Let’s Clear Up the Most Confusing Thing in CSS
Simplifying the display and position properties in CSS
I finally defeated my procrastination and sat in front of my computer to at last work on the one project I have been postponing for months: my website. I am not a web developer, but I’ve always wanted to craft my website from scratch. So I had to learn CSS.
While learning the art of making my UI look good and be more responsive, I encountered probably the most confusing thing in CSS: the
position properties. These properties are quite useful because they make the UI elements more dynamic and responsive, so they are pretty important — but also one of the most daunting things I encountered.
To explain to you the
position property, I will use the example below. The image below has five
<div> blocks: The pink one has
parent class and the others are
div1-div4 inside of it. I have not used the
position property on any of them yet.
We will discuss each property one by one. Think of the below image and code as the default. For simplicity, instead of calling the elements
<div class=’div2’>, I will just refer to their class name.
The default code with no position properties
Note: All the things on a website are placed relative to other elements. The navbar is usually relative to the viewport, elements inside a div are placed relative to the div, and so on.
Here is my YouTube video on the position property.
position property in CSS determines how an element is positioned on the webpage relative to other elements. The
z-index values give the position to an element with a
position property. This property can have the following values.
This is the default position for all the HTML elements. Elements with this value go with the flow of basic HTML and do not have any special privileges such as the
z-index; these are simply ignored even if you try to assign them.
All the elements are static by default so the change will not take effect
The above code will have no effect because all the elements are
static by default. So our output will look exactly like the default image.
relative property allows you to add
left properties. The changes take place relative to the element as if it were
static, i.e., the changes are made based on the element’s normal (static) position.
Other elements are not affected and ignore the element with the relative property. You can use this property if you want to change the position of a particular element without affecting others.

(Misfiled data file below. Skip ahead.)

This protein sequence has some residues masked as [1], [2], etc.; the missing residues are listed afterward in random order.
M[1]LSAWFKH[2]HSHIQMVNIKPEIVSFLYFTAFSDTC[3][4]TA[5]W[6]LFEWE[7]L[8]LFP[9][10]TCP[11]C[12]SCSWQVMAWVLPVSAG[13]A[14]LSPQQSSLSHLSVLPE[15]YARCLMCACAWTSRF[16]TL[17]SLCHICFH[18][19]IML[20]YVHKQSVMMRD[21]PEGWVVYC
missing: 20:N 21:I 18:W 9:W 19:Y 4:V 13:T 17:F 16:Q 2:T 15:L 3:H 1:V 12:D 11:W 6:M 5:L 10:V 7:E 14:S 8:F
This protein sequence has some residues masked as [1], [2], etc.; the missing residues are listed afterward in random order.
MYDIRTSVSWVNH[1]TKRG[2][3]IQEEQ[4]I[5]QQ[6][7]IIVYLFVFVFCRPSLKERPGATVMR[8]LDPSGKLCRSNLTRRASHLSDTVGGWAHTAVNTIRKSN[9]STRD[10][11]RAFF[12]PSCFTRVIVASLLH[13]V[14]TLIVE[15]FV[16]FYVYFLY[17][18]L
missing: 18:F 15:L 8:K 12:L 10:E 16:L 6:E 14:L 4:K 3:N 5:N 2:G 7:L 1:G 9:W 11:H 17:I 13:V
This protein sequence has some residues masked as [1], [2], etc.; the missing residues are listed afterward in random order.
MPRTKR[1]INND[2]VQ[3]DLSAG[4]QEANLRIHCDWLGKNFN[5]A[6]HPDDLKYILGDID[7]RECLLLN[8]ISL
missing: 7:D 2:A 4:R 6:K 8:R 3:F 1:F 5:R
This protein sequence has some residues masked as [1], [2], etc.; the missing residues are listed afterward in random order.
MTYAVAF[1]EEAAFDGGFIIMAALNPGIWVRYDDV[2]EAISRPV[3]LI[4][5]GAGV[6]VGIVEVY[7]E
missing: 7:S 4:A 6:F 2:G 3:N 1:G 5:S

As you can see in the image,
4em away from the top and
3em away from the left relative to its static position. All the other
divs are not affected.
Elements with this property go out of the flow of the document and can display on top of everything if they have a higher z-index. This property positions the element relative to the page — a more accurate word would be viewport — and other elements are not affected. This is usually used to create a navbar.
<div3> is fixed at 300px away from top and 400px away from left
As you can see,
<div3> is out of its parent element and other
<div> elements behave as if it never existed.
This is the same as
fixed except that the element is not positioned relative to the viewport but to the nearest element with any position value other than
static. In simple terms, this is exactly as same as
fixed, except now it’s relative to its nearest neighbor with a position property.
added position:relative; to all <div>, and position:absolute; to <div2>
In the above gif,
<div2> has an absolute position with
z-index: 9; and
bottom:50px;. Initially, the
position:relative; part of the code in
<div> is commented. When I uncomment it,
<div2> is positioned 50px away from the bottom of the parent.
sticky property behaves both as
relative, and switches between them depending on the scroll value. This is one of those properties which you will have to see in action to understand. It is commonly used with large lists to keep the title on top when viewing list items.
To explain this property, I have added an unordered list in the code.
In the above code, all the
<div> elements have
top:0; . This means that all the
<div> will be relative initially but when they touch the top, they turn to fixed. This is why it appears that they are replacing each other but they are on top of each other.
display property specifies how the rectangular block of an element will be rendered on the screen. Every element is a rectangle on the webpage, and this has neighboring rectangles. So put simply, the
display property controls the width and height of an element, whether it will be displayed or not, and if it will have neighbors.
display property has many possible values, so we will discuss the most common ones.
An element with this property can sit between other elements; they are not pushed to the next line. However, this does not allow you to set the width or height; these are simply ignored.
<a> elements are
inline by default.
An element with a
block value does not allow any other element next to it. It takes the entire horizontal space it can possibly take if no width is set. This is useful when you want a heading or a div to take the entire space in a line. This is also used to give an element width and height.
<header> elements are
display:block by default.
inline-block has benefits of both
block. With this value, you can set the width and height of an element and it stays in line with other elements. You can use this to place a div or an image between text.
inline-block by default.
This property makes an element disappear completely from the webpage. The element does not become invisible; it is completely removed as if it never existed. This is used to hide certain elements from the mobile version of the webpage to compensate for the small screen size.
Hi! I am Shubh, a Programmer, Blogger, and a YouTuber. I believe in decentralisation, love tech, and invest in crypto. I create content related to these topics and programming and bogging.